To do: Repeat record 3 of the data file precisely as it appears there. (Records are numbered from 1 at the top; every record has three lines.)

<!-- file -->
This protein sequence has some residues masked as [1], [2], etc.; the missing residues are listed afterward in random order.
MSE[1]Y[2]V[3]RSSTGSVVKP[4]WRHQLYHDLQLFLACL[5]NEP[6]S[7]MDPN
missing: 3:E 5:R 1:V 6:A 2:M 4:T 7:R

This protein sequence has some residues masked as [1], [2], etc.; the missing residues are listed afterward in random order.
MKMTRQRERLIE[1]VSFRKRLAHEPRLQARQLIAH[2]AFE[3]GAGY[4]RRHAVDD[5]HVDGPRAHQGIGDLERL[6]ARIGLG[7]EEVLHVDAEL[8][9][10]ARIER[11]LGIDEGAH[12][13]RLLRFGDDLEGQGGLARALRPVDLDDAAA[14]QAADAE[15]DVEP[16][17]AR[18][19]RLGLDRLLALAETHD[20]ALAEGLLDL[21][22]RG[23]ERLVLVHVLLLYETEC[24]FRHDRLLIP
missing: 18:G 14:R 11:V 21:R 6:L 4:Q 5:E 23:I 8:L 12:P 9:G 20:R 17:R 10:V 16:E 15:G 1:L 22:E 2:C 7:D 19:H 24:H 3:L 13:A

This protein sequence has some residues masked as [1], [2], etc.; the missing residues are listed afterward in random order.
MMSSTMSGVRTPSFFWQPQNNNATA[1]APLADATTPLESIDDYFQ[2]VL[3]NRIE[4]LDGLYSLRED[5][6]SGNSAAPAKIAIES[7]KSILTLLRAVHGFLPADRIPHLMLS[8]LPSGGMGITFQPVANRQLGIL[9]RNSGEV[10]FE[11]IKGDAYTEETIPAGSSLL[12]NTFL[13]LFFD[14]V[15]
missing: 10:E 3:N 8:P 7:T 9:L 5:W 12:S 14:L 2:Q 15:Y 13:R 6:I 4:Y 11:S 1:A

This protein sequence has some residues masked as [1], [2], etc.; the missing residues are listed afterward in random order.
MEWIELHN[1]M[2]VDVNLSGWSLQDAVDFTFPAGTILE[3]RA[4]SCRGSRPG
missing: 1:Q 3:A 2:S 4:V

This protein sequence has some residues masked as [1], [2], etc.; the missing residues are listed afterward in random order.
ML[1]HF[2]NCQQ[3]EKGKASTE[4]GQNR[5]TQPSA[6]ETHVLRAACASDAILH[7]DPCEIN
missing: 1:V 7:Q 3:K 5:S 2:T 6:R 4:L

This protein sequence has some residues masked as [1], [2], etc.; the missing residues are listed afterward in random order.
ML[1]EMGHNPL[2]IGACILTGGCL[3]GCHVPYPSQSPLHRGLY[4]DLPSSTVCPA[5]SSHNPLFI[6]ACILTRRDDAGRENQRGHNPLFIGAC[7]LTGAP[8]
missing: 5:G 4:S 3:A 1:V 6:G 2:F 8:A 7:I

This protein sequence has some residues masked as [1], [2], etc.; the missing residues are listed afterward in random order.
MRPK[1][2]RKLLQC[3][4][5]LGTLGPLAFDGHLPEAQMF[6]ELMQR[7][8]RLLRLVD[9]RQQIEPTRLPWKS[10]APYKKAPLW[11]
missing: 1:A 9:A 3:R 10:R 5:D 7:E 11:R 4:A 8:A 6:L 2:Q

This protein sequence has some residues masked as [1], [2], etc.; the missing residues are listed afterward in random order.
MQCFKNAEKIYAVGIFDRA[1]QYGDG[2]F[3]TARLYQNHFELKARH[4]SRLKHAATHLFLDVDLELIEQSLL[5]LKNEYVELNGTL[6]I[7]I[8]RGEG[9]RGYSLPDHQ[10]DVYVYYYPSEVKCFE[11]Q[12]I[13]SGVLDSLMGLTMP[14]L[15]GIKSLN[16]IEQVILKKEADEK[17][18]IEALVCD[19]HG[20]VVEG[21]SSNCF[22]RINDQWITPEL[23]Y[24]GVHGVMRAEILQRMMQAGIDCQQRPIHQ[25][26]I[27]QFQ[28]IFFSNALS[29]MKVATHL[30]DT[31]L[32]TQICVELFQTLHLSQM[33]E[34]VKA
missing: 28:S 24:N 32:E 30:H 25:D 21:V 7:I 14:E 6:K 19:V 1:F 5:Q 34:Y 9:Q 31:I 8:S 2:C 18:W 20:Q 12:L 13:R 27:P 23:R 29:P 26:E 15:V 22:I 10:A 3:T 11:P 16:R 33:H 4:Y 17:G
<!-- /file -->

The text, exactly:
This protein sequence has some residues masked as [1], [2], etc.; the missing residues are listed afterward in random order.
MMSSTMSGVRTPSFFWQPQNNNATA[1]APLADATTPLESIDDYFQ[2]VL[3]NRIE[4]LDGLYSLRED[5][6]SGNSAAPAKIAIES[7]KSILTLLRAVHGFLPADRIPHLMLS[8]LPSGGMGITFQPVANRQLGIL[9]RNSGEV[10]FE[11]IKGDAYTEETIPAGSSLL[12]NTFL[13]LFFD[14]V[15]
missing: 10:E 3:N 8:P 7:T 9:L 5:W 12:S 14:L 2:Q 15:Y 13:R 6:I 4:Y 11:S 1:A